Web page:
It is assumed that Medullinus remained at Rome, where he and some of his colleagues continued to manage internal affairs. Meanwhile, two brothers, Cornelius Maluginensis and Cornelius Scipio, were entrusted with the campaign against the Falisci, which did not produce any concrete results, while Valerius Lactucinus and Quintus Servilius were allotted the campaign against the town of Capena, which was ultimately forced to sue for peace with Rome. In Rome itself, however, disputes over the division of spoils taken in the fall of Veii from the year before continued to rage, when another controversy was ignited, arising from the proposal of the Plebeian tribune Titus Sicinius to transfer part of the Roman population to Veii, to which the Roman senate strenuously objected.
Final two consular tribunatesEdit
In 394 BC, Medullinus was again elected Consular Tribune, this for the sixth time, alongside Marcus Furius Camillus, Lucius Valerius Potitus Poplicola, Spurius Postumius Albinus Regillensis, Gaius Aemilius Mamercinus and Publius Cornelius Scipio.
With Medullinus continuing to hold the fort at Rome, Furius Camillus was entrusted with the campaign against the Falisci, which ended with the surrender of Falerii to Rome. To Gaius Aemilius and Spurius Postumius was entrusted the campaign against the Aequi. The two consular tribunes, after defeating the enemy in open battle, decided that while Gaius Aemilius would remain to govern Verrugo, Spurius Postumius would plunder the lands of the Aequi. However, while plundering, the Roman forces were surprised and routed by the Aequi.
Despite the defeat, and despite many soldiers being stationed in Verrugo, the defeated Roman forces had fled to Tusculum, fearing a further attack by the Aequi. Postumius, however, managed to reorganize the army, and won a pitched battle against the Aequi.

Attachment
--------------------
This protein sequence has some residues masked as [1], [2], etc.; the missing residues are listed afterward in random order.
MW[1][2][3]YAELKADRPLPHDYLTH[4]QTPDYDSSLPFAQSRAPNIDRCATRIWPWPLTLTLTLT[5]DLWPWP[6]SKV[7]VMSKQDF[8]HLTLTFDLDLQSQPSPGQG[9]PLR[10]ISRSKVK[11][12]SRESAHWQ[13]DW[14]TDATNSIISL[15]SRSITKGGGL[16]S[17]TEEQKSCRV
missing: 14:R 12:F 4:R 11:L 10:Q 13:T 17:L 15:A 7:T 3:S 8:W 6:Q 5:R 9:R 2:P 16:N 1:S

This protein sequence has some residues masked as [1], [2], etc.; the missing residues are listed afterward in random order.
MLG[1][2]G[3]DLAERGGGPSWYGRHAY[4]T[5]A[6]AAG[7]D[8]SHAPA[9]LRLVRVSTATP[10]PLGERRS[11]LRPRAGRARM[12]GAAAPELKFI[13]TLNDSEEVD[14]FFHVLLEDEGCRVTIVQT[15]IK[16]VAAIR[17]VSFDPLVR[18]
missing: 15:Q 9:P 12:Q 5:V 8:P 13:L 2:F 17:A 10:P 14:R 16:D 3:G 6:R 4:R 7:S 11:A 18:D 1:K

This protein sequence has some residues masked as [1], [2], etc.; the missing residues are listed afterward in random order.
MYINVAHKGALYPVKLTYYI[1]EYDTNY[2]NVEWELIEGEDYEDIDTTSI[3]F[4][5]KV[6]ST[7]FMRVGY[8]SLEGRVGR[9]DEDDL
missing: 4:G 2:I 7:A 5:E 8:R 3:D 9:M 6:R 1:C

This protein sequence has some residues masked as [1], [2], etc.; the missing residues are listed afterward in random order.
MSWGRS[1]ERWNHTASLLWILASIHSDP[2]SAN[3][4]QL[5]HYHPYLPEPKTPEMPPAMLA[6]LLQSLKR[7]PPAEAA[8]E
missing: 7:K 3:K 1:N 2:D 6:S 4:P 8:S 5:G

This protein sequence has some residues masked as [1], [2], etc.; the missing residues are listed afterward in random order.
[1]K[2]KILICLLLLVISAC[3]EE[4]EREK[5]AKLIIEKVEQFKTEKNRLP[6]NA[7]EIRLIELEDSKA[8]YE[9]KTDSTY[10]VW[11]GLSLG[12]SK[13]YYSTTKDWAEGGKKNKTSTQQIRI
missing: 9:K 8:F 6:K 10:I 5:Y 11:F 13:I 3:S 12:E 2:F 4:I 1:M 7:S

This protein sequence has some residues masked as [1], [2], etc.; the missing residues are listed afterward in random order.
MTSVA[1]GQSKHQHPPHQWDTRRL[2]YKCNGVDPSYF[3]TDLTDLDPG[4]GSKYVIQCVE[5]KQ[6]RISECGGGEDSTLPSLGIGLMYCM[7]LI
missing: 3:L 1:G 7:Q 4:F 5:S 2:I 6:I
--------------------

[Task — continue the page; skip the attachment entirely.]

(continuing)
Then in 391 BC, Medullinus was elected Consular Tribune for the seventh and final time, alongside Lucius Lucretius Tricipitinus Flavus, Servius Sulpicius Camerinus, Agrippa Furius Fusus, Lucius Aemilius Mamercinus and Gaius Aemilius Mamercinus.
While Medullinus presumably again managed affairs in Rome, Lucius Lucretius and Gaius Aemilius were entrusted the campaign against Volsci, while Agrippa Furius and Servius Sulpicius were given command of the war against the Salpinates. However, both campaigns were discontinued due to an outbreak of pestilence that had hit Rome.
The Romans had easily had the upper hand against the Volsci during the first and only pitched battle, and began to raid their territory, until the Volsci were granted a twenty-year truce in exchange for compensating the Romans for all territory which had been raided and destroyed during the previous year, as well as paying the expenses of the Roman soldiers that year. The Salpinates, having heard of the defeat of the allies, retreated into their strongholds, leaving its territory defenseless to Roman raids.
It was during Medullinus’ consular tribunate that Marcus Furius Camillus, accused by the Plebeian tribune Lucius Apuleius of unfairly distributing the spoils of war obtained after the fall of Veii, decided to go into voluntary exile to Ardea. Meanwhile, the Gauls, led by Brennus, began besieging Chiusi, which sent ambassadors to Rome to ask for help.
- ^ Livy, IV, 51
- ^ Broughton, pg. 76
- ^ Broughton, pg. 75
- ^ Livy, IV, 51-52
- ^ Livy, IV, 54
- ^ Livy, IV, 54-55
- ^ Broughton, pgs. 77-78
- ^ Livy, IV, 58
- ^ Livy, IV, 58:2
- ^ Livy, IV, 61:2
- ^ Livy, V, 14
- ^ Broughton, pg. 86
- ^ Livy, V, 15
- ^ Livy, V, 15:11
- ^ Livy, V, 16
- ^ Livy, V, 16:9-11
- ^ Broughton, pg. 87
- ^ Livy, V, 17
- ^ Livy, V, 24
- ^ Livy, V, 24-25
- ^ Livy, V, 26
- ^ Livy V, 26-28
- ^ Livy V, 28
- ^ Livy, V, 32
- ^ Livy, V, 32
- Livy, "Ab Urbe Condita", Books IV and V
- Broughton, T. Robert S., The Magistrates of the Roman Republic, Vol I (1951)